Darfur: Annan stresses that continued peacekeeping presence is essential
In a message to a meeting of the AU Peace and Security Council in Abuja, Nigeria, Mr. Annan said the situation inside Darfur – where more than 200,000 are estimated to have been killed since fighting erupted in 2003 – remains so dire that no other option is palatable.
“The magnitude of this crisis requires a force with a robust mandate and a sound concept of operations,” he said in a message delivered on his behalf by the Under-Secretary-General of Peacekeeping Operations, Jean-Marie Guéhenno.
About 220,000 people have been forced to flee their homes during the past six months, despite the signing of the Darfur Peace Agreement (DPA) in May, Mr. Annan said. Already an estimated 2 million people have become internally displaced or had to cross the border into neighbouring Chad because of fighting between Government forces, allied militias and rebel groups.
The Abuja summit is slated to discuss for a hybrid UN-AU peacekeeping force in Darfur, the last phase in a three-step process to assist and strengthen the current AU operation.
At a meeting in Addis Ababa earlier this month between the UN, the AU, Sudan, and representatives of Security Council members and other countries, participants agreed to the hybrid force.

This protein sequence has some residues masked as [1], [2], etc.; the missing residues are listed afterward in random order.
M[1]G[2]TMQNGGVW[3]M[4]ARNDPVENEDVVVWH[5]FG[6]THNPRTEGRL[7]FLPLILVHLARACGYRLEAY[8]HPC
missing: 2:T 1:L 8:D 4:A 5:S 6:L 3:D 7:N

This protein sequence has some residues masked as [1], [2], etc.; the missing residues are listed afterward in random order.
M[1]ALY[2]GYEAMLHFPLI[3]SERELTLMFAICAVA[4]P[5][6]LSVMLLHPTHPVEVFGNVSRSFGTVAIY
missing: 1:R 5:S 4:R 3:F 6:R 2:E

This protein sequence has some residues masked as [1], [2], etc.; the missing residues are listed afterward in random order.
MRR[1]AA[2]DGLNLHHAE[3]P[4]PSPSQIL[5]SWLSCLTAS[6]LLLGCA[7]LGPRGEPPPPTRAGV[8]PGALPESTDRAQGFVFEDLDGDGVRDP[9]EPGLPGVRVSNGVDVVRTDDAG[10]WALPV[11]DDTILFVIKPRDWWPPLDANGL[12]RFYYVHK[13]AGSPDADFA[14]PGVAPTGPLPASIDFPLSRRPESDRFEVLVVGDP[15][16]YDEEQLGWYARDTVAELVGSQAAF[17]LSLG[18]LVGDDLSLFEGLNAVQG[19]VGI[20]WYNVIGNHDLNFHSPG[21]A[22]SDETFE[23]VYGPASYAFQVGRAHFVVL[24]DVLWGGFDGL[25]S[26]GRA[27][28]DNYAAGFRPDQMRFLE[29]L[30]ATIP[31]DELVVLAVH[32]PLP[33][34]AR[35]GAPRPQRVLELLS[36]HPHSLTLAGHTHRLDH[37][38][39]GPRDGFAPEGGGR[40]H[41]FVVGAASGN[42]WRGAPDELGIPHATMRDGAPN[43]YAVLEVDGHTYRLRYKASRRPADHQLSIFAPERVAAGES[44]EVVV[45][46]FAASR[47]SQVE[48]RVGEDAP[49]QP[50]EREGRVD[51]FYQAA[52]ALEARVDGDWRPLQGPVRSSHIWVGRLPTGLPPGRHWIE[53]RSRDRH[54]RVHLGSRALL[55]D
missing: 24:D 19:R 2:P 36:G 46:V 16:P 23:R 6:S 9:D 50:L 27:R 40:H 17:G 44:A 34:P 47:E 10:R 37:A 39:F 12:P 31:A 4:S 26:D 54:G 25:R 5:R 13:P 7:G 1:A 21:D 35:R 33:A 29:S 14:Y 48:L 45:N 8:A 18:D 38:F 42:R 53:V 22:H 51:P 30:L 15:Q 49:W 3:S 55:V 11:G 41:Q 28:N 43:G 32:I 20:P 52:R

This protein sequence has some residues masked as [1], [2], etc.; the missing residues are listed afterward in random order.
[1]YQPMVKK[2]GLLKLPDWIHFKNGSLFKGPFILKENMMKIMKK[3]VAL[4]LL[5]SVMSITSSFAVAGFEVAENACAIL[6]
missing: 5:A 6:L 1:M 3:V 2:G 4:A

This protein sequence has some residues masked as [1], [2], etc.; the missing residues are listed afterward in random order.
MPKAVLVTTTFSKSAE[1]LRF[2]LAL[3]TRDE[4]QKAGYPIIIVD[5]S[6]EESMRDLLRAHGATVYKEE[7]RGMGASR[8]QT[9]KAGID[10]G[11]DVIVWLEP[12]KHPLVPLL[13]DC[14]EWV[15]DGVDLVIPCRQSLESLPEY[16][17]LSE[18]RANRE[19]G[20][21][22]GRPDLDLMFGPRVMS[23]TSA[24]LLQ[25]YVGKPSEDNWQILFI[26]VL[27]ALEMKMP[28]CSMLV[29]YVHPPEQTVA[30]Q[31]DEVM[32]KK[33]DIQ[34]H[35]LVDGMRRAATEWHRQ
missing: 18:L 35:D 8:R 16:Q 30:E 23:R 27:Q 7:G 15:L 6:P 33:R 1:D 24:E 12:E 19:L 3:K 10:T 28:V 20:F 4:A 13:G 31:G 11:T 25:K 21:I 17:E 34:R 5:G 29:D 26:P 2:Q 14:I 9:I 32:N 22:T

It is expected to have about 17,000 troops and 3,000 police officers, compared to the current AU force (known as AMIS) of 7,000.
Mr. Annan said he was hoping that the Abuja summit will produce decisions that can lead to the rapid implementation of the details of the agreement struck in Addis Ababa.
In New York, Mr. Annan’s spokesman, Stephane Dujarric, told reporters that the Secretary-General received a letter today from Sudanese President Omar Al Bashir specifying his Government’s response to several issues relating to the proposed hybrid force, and was waiting for it to be translated.
Meanwhile, in Geneva the President of the Human Rights Council, Ambassador Luis Alfonso de Alba of Mexico, announced today that the Council will devote a special session to the situation in Darfur immediately after the current regular session ends, probably around 11 or 12 December.
The special meeting on Darfur was requested by 29 of its 47 members – at least one third of members are needed for such a request to be approved.